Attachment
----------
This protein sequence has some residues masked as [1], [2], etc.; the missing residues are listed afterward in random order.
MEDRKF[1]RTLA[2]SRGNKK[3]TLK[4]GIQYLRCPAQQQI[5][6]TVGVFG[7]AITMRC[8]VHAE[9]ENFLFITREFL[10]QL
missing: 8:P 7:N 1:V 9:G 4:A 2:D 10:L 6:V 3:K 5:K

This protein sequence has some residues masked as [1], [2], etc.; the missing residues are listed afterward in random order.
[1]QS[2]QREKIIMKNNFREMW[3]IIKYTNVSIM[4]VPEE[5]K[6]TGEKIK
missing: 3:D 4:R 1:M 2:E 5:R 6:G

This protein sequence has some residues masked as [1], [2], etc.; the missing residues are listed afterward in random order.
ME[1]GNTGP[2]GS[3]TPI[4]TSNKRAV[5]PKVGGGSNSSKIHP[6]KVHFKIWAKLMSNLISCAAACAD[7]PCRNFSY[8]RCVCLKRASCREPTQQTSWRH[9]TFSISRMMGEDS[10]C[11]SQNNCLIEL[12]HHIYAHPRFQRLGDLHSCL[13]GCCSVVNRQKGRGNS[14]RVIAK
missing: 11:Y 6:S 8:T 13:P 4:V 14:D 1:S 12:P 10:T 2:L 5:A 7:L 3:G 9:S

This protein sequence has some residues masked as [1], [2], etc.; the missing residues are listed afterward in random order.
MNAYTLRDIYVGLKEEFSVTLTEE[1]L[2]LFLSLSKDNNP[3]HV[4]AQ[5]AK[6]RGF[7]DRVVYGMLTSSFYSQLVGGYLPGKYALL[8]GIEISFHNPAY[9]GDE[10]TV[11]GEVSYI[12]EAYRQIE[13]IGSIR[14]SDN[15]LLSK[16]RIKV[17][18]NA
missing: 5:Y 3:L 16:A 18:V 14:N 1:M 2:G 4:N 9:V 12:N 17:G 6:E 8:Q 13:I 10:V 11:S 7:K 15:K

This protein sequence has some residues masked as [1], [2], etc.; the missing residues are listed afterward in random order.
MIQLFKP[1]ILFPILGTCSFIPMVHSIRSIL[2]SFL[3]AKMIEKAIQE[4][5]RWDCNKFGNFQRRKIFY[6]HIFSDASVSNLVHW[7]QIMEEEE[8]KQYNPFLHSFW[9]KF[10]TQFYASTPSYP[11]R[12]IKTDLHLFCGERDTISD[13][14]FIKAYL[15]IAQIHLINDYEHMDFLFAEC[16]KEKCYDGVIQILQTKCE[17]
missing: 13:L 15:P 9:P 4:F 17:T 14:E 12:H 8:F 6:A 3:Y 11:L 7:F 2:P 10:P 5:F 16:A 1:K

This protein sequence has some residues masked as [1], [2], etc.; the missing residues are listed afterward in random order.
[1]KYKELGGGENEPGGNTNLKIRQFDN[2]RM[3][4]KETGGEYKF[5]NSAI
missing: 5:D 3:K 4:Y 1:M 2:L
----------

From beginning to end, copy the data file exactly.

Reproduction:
This protein sequence has some residues masked as [1], [2], etc.; the missing residues are listed afterward in random order.
MEDRKF[1]RTLA[2]SRGNKK[3]TLK[4]GIQYLRCPAQQQI[5][6]TVGVFG[7]AITMRC[8]VHAE[9]ENFLFITREFL[10]QL
missing: 8:P 7:N 1:V 9:G 4:A 2:D 10:L 6:V 3:K 5:K

This protein sequence has some residues masked as [1], [2], etc.; the missing residues are listed afterward in random order.
[1]QS[2]QREKIIMKNNFREMW[3]IIKYTNVSIM[4]VPEE[5]K[6]TGEKIK
missing: 3:D 4:R 1:M 2:E 5:R 6:G

This protein sequence has some residues masked as [1], [2], etc.; the missing residues are listed afterward in random order.
ME[1]GNTGP[2]GS[3]TPI[4]TSNKRAV[5]PKVGGGSNSSKIHP[6]KVHFKIWAKLMSNLISCAAACAD[7]PCRNFSY[8]RCVCLKRASCREPTQQTSWRH[9]TFSISRMMGEDS[10]C[11]SQNNCLIEL[12]HHIYAHPRFQRLGDLHSCL[13]GCCSVVNRQKGRGNS[14]RVIAK
missing: 11:Y 6:S 8:T 13:P 4:V 14:D 1:S 12:P 10:T 2:L 5:A 7:L 3:G 9:S

This protein sequence has some residues masked as [1], [2], etc.; the missing residues are listed afterward in random order.
MNAYTLRDIYVGLKEEFSVTLTEE[1]L[2]LFLSLSKDNNP[3]HV[4]AQ[5]AK[6]RGF[7]DRVVYGMLTSSFYSQLVGGYLPGKYALL[8]GIEISFHNPAY[9]GDE[10]TV[11]GEVSYI[12]EAYRQIE[13]IGSIR[14]SDN[15]LLSK[16]RIKV[17][18]NA
missing: 5:Y 3:L 16:A 18:V 14:N 1:M 2:G 4:N 9:V 12:N 17:G 6:E 8:Q 13:I 10:V 11:S 7:K 15:K

This protein sequence has some residues masked as [1], [2], etc.; the missing residues are listed afterward in random order.
MIQLFKP[1]ILFPILGTCSFIPMVHSIRSIL[2]SFL[3]AKMIEKAIQE[4][5]RWDCNKFGNFQRRKIFY[6]HIFSDASVSNLVHW[7]QIMEEEE[8]KQYNPFLHSFW[9]KF[10]TQFYASTPSYP[11]R[12]IKTDLHLFCGERDTISD[13][14]FIKAYL[15]IAQIHLINDYEHMDFLFAEC[16]KEKCYDGVIQILQTKCE[17]
missing: 13:L 15:P 9:P 4:F 17:T 14:E 12:H 8:F 6:A 3:Y 11:L 7:F 2:P 10:P 5:F 16:A 1:K

This protein sequence has some residues masked as [1], [2], etc.; the missing residues are listed afterward in random order.
[1]KYKELGGGENEPGGNTNLKIRQFDN[2]RM[3][4]KETGGEYKF[5]NSAI
missing: 5:D 3:K 4:Y 1:M 2:L